“You could say the arboretum may have benefited,” said Jerry Guerrier, project manager for the Howell renovations.
“That’s the running joke.”
The mystery of the untraceable sewage was just one of the unforeseen challenges of renovating the more-than-100-year-old building.
To replace the windows, for example, workers have had to not only remove the windows, but also the brick masonry surrounding them. They salvaged what bricks they could and then spent a month-and-a-half searching for new bricks that would match the building’s look, Guerrier said.
Designers wanted to preserve the historic integrity of the building while installing new technology. The renovated building will house a lecture hall and labs for an additional wing of the University’s Department of Psychology and Neuroscience.
“We’re renovating a turn-of-the century building into a state-of-the-art lab,” Guerrier said. “We’re trying to maintain the integrity of the historic contributions, but stitching in all-new technology and systems.”
Built in 1906, Howell Hall originally housed the chemistry department. It also held the pharmacy and journalism schools at different times, said Tamsen Foote, executive assistant in the psychology and neuroscience department.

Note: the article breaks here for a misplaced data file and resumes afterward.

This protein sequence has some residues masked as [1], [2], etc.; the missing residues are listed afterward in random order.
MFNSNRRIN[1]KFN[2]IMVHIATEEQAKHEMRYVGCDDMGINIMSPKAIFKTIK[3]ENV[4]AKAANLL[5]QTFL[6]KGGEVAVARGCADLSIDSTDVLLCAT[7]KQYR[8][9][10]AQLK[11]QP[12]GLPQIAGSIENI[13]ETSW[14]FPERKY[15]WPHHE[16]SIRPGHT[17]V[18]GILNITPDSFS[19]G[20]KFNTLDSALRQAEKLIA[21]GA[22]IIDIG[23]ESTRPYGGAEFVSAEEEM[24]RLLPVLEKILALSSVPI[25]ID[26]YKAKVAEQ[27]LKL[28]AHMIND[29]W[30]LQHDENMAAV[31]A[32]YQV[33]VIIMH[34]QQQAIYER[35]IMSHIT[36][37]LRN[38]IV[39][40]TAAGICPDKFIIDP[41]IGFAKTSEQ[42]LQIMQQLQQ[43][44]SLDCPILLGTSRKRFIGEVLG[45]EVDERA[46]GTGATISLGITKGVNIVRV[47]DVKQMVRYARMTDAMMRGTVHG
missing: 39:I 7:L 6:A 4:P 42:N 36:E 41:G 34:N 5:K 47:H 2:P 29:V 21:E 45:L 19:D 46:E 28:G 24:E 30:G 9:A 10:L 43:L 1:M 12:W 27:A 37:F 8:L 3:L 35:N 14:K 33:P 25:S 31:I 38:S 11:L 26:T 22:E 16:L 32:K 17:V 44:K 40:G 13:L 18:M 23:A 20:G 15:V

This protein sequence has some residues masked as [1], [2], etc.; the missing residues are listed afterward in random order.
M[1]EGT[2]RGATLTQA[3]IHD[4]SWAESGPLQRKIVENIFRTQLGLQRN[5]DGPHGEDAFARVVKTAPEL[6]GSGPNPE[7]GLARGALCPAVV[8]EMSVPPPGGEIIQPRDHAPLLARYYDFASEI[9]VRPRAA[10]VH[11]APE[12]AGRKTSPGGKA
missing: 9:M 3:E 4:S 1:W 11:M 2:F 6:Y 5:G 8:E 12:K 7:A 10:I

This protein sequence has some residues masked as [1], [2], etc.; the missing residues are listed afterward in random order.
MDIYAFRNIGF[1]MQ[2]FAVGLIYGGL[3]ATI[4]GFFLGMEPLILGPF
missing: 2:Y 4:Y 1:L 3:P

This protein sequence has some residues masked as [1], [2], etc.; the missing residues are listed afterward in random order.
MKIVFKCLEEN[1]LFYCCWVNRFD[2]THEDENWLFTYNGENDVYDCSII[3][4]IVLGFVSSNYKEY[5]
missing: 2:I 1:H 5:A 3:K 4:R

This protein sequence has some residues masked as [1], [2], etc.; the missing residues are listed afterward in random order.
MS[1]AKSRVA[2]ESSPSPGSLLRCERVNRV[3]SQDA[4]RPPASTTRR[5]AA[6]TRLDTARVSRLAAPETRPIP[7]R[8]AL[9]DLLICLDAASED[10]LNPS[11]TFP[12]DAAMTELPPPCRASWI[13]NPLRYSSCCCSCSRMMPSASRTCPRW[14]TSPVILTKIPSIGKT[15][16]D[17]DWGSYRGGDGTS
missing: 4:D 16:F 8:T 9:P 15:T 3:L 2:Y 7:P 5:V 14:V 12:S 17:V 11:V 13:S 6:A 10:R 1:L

Prior to its renovations, the building operated as a “swing space” where professors could have temporary offices, a place psychology department Chairman Don Lysle called the “odds and ends of different departments.”
Although the design phase began in 2013, Guerrier said the project didn’t get off the ground until 2014, and construction didn’t start until March 2015 — one month after the original plan’s projected end date.
People in the psychology department were disappointed with the delay but understood that such large projects take time, Lysle said.
Much of Howell Hall was not up to code. The building had no sprinkler system, and what life-safety system did exist was deficient, Guerrier said. Construction workers tore out the metal fire escapes and added interior staircases at both ends of the building, along with a new entryway that allows easier access to the elevator.
Workers are upgrading utilities — including the sewage system — and replacing windows, putting on a new roof and redoing the landscaping. The budget for the entire project is $12.3 million, and Guerrier expects construction to finish in March 2016.
When Davie Hall, the current home of the department, was reassessed for space, the report found the department needed twice as much space as it had, Lysle said.
“The field is becoming much more technology-driven, which requires more equipment,” he said.
The fields of biology and psychology are also moving together, creating the need for physiological research as well, he said.
Lysle said people in the psychology department are excited to expand into the much-needed space Howell will provide.
“We’re just happy that it’s going on, even if it’s construction noise,” he said.